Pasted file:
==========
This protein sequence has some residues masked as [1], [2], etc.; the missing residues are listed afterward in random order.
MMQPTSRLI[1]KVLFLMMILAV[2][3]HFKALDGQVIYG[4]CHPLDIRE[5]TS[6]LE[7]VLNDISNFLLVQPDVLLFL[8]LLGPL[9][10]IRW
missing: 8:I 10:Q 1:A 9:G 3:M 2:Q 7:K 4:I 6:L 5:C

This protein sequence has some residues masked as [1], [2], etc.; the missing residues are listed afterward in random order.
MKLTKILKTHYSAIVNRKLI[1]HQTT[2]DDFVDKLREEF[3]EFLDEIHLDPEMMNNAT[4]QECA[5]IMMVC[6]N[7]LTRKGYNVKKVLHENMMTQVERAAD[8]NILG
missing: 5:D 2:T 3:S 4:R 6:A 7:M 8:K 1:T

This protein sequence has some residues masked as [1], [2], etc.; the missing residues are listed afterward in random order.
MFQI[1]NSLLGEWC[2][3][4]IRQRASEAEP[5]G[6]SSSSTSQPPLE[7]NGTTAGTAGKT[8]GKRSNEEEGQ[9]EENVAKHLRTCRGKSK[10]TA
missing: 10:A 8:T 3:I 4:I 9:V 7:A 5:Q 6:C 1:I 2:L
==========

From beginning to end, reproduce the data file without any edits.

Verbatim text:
This protein sequence has some residues masked as [1], [2], etc.; the missing residues are listed afterward in random order.
MMQPTSRLI[1]KVLFLMMILAV[2][3]HFKALDGQVIYG[4]CHPLDIRE[5]TS[6]LE[7]VLNDISNFLLVQPDVLLFL[8]LLGPL[9][10]IRW
missing: 8:I 10:Q 1:A 9:G 3:M 2:Q 7:K 4:I 6:L 5:C

This protein sequence has some residues masked as [1], [2], etc.; the missing residues are listed afterward in random order.
MKLTKILKTHYSAIVNRKLI[1]HQTT[2]DDFVDKLREEF[3]EFLDEIHLDPEMMNNAT[4]QECA[5]IMMVC[6]N[7]LTRKGYNVKKVLHENMMTQVERAAD[8]NILG
missing: 5:D 2:T 3:S 4:R 6:A 7:M 8:K 1:T

This protein sequence has some residues masked as [1], [2], etc.; the missing residues are listed afterward in random order.
MFQI[1]NSLLGEWC[2][3][4]IRQRASEAEP[5]G[6]SSSSTSQPPLE[7]NGTTAGTAGKT[8]GKRSNEEEGQ[9]EENVAKHLRTCRGKSK[10]TA
missing: 10:A 8:T 3:I 4:I 9:V 7:A 5:Q 6:C 1:I 2:L